New York government policy and nonprofit leaders, researchers, farmers and agricultural professionals from 40 organizations attended the first statewide Soil Health Summit July 18. Above, Patrick Hooker '84, New York deputy secretary for food and agriculture, delivered the morning remarks at the summit.
New York government policy and nonprofit leaders, researchers, farmers and agricultural professionals from 40 organizations attended the first statewide Soil Health Summit July 18 in Albany, New York. It was organized by New York Soil Health, which is funded by the state’s Environmental Protection Fund and coordinated by Cornell University’s College of Agriculture and Life Sciences (CALS).
“The setting of this soil summit next to the state capital was by intention,” said David Wolfe, Cornell professor of plant and soil ecology and program lead for New York Soil Health. He said New York has been at the forefront of the global soil health movement and summit participants would discuss where to go from here.
“We were pleased to have representatives from Gov. Cuomo’s administration and agency partners as well as representatives from the state Senate and Assembly in attendance,” said Wolfe. “The summit goals were to expand collaboration among the many farmers and organizations working on soil health issues, and also to identify research, outreach and policy priorities for the future.”
Topics included economic analyses of soil health costs and benefits; the relationship between soil health and climate change; addressing challenges of reducing tillage on vegetable farms; soil health for apple orchard systems; fortifying biochar with manure wastes as marketable fertilizer; and research on cover crop interseeding and perennial grains.
Farmer Donn Branton of Genesee County illustrated the connection between water quality and soil health by showing two samples of water, one cloudy with sediment from the creek entering his property and the other with clear water that exits his farm. “We all need to work together and do our part, and soil health practices like cover crops and reduced tillage can improve the environment around us,” he said.
Growers provided examples of the benefits they have seen from reducing tillage and using cover crops, including reduced erosion, better resilience to drought and flooding, and increased yields. They also talked about experimentation on the farm to address challenges to adopting soil health practices. New York growers often collaborate with Cornell researchers in exploring innovative soil health practices, and also benefit from information provided by Cornell Cooperative Extension programs.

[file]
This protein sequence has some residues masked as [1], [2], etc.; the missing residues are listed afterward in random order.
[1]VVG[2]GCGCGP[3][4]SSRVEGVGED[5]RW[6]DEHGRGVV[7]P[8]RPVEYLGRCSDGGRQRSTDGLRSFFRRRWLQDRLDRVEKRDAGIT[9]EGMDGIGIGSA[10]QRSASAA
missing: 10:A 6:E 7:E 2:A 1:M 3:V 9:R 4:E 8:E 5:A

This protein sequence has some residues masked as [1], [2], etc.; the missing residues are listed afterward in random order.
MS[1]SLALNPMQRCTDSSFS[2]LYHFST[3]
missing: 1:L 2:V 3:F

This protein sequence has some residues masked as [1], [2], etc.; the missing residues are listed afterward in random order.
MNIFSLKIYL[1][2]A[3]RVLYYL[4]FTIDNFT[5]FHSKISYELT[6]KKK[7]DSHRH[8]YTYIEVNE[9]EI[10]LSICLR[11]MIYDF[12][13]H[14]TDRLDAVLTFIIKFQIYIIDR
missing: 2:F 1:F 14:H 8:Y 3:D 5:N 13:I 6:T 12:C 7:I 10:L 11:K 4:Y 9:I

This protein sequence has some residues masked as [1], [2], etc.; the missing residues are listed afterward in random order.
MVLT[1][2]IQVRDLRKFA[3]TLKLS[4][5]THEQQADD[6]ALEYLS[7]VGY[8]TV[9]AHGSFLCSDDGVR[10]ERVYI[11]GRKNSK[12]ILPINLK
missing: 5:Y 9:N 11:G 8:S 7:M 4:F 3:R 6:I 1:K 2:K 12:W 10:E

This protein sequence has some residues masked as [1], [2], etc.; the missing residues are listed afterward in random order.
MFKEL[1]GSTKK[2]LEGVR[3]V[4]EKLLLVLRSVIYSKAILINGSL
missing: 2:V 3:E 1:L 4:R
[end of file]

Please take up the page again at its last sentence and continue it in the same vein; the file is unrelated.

“We could use some good news stories in the environment these days, and I think the idea of rebuilding soil health really is one we can build an alliance around,” said keynote speaker David Montgomery, professor of earth and space sciences at the University of Washington.
Representatives from The Nature Conservancy, Northeast Organic Farming Association, New York Farm Viability Institute, American Farmland Trust and New York Farm Bureau discussed the intersection of their work with soil health.
“Cornell CALS is very pleased to kick off what we hope will be a robust and lasting partnership between farm and environmental NGOs and New York and federal agency personnel engaged in soil health, to better serve the needs of the farm community in New York and meet our environmental policy goals,” said Julie Suarez, CALS associate dean for government and community relations.
The New York Soil Health project, established in 2017, facilitates collaboration among soil health efforts across the state to implement research, outreach and policy solutions to address constraints to improved soil health practices.
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